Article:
SEARCH UNIVERSITY LIBRARIES
Prepared by Alex Gildzen
Revised by Athena Salaba, January 30, 1995; Last updated January 2008
1 document case, .33 cubic foot, 11th floor
Gary Snyder was born on May 8, 1930 in San Francisco, California, to Harold Alton and Lois (Willkie). He was raised in Washington and Oregon on small farms. Snyder held jobs as logger, seaman, fire-look-out and trail crew worker for the U.S. Forest Service. He received his degree in literature and anthropology from Reed College and did some graduate work in linguistics at the University of California at Berkeley, where he pursued his interests in Asian thought. He served as a member of the Department of English at the University of California, Berkeley, for one year (1964). During the 1950's he became involved with the San Francisco Beat movement and later when he moved to Japan he bacame involved in Zen Buddhism. Both of these involvements have a characteristic influence on his poetry. In his writing we see an appreciation for the hard rural work, an influence of Eastern literature and philosophy, and an interest and commitment to poetry, society, and the natural world. Snyder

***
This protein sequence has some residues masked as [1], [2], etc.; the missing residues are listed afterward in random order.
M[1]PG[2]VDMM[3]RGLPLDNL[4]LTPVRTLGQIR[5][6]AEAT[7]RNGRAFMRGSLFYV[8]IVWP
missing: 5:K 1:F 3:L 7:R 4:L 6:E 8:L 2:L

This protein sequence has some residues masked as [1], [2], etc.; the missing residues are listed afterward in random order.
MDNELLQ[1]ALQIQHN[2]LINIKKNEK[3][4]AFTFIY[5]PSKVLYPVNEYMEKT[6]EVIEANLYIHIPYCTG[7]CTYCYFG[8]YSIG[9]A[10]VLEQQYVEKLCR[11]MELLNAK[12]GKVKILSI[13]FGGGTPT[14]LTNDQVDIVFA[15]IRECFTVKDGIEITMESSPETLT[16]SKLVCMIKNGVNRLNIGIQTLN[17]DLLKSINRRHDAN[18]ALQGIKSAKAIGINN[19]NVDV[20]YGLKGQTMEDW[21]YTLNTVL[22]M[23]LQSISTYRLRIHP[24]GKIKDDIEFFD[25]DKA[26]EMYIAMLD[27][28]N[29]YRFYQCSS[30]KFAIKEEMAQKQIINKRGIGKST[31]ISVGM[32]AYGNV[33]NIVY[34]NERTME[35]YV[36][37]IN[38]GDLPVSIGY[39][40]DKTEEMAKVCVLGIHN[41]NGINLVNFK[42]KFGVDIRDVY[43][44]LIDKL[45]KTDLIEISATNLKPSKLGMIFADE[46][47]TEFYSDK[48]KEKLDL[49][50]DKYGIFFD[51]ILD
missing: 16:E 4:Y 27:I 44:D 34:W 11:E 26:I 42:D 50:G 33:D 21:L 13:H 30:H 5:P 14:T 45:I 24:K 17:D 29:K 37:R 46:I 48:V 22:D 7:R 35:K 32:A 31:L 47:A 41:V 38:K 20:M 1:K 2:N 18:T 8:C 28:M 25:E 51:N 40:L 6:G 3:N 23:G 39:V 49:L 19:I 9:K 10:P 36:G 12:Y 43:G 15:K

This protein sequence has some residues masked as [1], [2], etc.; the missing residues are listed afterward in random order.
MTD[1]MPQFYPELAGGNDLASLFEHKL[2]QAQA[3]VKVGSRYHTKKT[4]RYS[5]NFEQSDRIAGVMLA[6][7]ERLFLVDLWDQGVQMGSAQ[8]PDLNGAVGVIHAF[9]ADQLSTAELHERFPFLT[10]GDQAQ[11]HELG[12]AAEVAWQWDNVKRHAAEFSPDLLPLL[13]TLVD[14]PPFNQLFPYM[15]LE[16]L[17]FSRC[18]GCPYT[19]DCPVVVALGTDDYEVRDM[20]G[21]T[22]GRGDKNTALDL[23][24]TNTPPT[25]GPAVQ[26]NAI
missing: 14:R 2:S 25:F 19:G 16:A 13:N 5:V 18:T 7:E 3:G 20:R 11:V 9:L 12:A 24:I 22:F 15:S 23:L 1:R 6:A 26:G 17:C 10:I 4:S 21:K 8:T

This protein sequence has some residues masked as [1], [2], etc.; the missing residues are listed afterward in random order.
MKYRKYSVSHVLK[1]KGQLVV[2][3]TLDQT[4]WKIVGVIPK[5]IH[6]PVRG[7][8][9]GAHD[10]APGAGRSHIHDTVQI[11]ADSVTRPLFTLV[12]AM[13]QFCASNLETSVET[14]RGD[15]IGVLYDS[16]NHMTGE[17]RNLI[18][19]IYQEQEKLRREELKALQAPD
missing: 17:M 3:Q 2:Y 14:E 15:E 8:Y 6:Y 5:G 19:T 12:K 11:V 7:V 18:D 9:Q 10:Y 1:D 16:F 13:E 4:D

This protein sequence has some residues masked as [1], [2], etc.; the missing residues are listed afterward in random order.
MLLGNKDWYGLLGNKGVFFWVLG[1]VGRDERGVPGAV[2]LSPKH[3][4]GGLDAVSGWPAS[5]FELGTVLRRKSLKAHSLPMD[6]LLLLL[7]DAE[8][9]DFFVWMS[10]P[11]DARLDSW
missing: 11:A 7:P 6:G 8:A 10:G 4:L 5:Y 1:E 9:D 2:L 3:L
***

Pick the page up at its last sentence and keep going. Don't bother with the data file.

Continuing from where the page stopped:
received a number of honors and awards, among them a Pulitzer Prize for his poetry collection Turtle Island (1974). Among his poetry collections are Riprap (1959), Myths & Texts (1960), The Back Country (1967), Regarding Wave (1969), Turtle Island and Axe Handles (1983). Other notable works are Earth House Hold (1969), The Old Ways (1979) and The Real Work (1980).
The Department began purchasing Gary Snyder's manuscript material in the early 1970s and has made it a collecting priority since that time. One of the focus areas for collection development within Special Collections is contemporary poetry. An effort is made to collect Gary Snyder's printed works comprehensively, while enhancing the printed material with manuscripts and letters as they are available in the market. Provenance varies but most of the material was purchased from Jim Lowell's Asphodel Bookshop.
The collection includes manuscripts of individual poems, his poetry collection Myths & Texts and Peter Easy's work about Snyder's poetry. Mainly, it consists of Snyder's correspondence with Will Petersen and with Arthur & Kit Knight. In his letters to Petersen he discusses general matters, life in Japan, writing and publishing plans, reading tours, etc. His letters to Arthur & Kit Knight discuss Snyder's contributions to several publications and permissions to include his works in forthcoming publications.
Folder -- Contents